This inverted building saves energy because it’s 300 feet underground

A sprawling piece of land next to the Calumet River in southeast Chicago used to house the steel industry. But the area has been vacant since the steel plants in the area began to close in the 1970s and ’80s—largely because the industry left the ground so contaminated that no developer can afford to clean it up.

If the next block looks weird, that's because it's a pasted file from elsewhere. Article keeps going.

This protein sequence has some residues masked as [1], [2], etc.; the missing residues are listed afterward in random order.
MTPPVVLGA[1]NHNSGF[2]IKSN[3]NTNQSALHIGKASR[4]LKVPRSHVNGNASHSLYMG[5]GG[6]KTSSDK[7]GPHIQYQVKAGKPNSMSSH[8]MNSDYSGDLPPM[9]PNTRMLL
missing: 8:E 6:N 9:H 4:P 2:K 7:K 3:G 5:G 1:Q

A new project aims to bring jobs back to the neighborhood by building down instead of up. The Invert Chicago, “a subsurface real estate complex,” is designed to be built 300 feet below the surface. It avoids disturbing the contaminated soil, and has a second advantage: When you go that deep underground, the ambient temperature is a steady 60 degrees, even in subzero Chicago winters or sweltering summers.


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